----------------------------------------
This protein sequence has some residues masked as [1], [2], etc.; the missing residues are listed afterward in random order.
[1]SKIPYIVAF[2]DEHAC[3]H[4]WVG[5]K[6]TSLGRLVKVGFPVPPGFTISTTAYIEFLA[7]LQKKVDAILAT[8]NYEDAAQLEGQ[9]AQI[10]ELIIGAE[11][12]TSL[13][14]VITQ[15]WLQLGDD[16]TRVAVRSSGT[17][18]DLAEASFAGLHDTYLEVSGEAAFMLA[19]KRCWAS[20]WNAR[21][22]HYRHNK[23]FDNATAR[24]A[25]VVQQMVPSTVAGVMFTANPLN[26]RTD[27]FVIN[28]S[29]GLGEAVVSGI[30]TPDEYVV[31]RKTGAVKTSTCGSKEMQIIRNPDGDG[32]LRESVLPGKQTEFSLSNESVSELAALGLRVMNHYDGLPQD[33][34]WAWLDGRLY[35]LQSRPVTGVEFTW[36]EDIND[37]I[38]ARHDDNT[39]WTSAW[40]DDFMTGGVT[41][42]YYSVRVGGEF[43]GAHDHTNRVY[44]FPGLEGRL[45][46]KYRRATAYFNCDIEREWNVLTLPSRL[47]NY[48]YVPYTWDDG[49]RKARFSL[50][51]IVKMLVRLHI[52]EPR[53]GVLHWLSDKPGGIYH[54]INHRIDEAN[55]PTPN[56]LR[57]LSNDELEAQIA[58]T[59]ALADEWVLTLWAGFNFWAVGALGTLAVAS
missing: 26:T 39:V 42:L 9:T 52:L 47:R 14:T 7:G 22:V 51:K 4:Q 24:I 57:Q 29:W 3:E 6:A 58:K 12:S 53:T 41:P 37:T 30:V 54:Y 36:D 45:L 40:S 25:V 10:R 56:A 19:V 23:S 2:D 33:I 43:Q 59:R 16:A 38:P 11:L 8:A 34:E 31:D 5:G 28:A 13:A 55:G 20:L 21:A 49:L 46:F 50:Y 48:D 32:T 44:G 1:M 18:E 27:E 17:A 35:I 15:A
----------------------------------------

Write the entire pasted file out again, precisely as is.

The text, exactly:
This protein sequence has some residues masked as [1], [2], etc.; the missing residues are listed afterward in random order.
[1]SKIPYIVAF[2]DEHAC[3]H[4]WVG[5]K[6]TSLGRLVKVGFPVPPGFTISTTAYIEFLA[7]LQKKVDAILAT[8]NYEDAAQLEGQ[9]AQI[10]ELIIGAE[11][12]TSL[13][14]VITQ[15]WLQLGDD[16]TRVAVRSSGT[17][18]DLAEASFAGLHDTYLEVSGEAAFMLA[19]KRCWAS[20]WNAR[21][22]HYRHNK[23]FDNATAR[24]A[25]VVQQMVPSTVAGVMFTANPLN[26]RTD[27]FVIN[28]S[29]GLGEAVVSGI[30]TPDEYVV[31]RKTGAVKTSTCGSKEMQIIRNPDGDG[32]LRESVLPGKQTEFSLSNESVSELAALGLRVMNHYDGLPQD[33][34]WAWLDGRLY[35]LQSRPVTGVEFTW[36]EDIND[37]I[38]ARHDDNT[39]WTSAW[40]DDFMTGGVT[41][42]YYSVRVGGEF[43]GAHDHTNRVY[44]FPGLEGRL[45][46]KYRRATAYFNCDIEREWNVLTLPSRL[47]NY[48]YVPYTWDDG[49]RKARFSL[50][51]IVKMLVRLHI[52]EPR[53]GVLHWLSDKPGGIYH[54]INHRIDEAN[55]PTPN[56]LR[57]LSNDELEAQIA[58]T[59]ALADEWVLTLWAGFNFWAVGALGTLAVAS
missing: 26:T 39:V 42:L 9:T 52:L 47:R 14:T 7:G 22:V 51:K 4:Q 24:I 57:Q 29:W 3:E 6:A 58:K 12:S 53:T 41:P 37:T 30:V 54:Y 36:D 45:L 40:S 25:V 10:R 56:A 19:V 23:S 2:D 33:I 43:Q 59:R 16:A 38:P 11:L 8:A 34:E 31:D 5:G 28:A 13:A 55:G 20:L 21:A 49:L 46:F 50:Y 48:D 32:T 44:G 1:M 18:E 27:E 17:A 35:I 15:A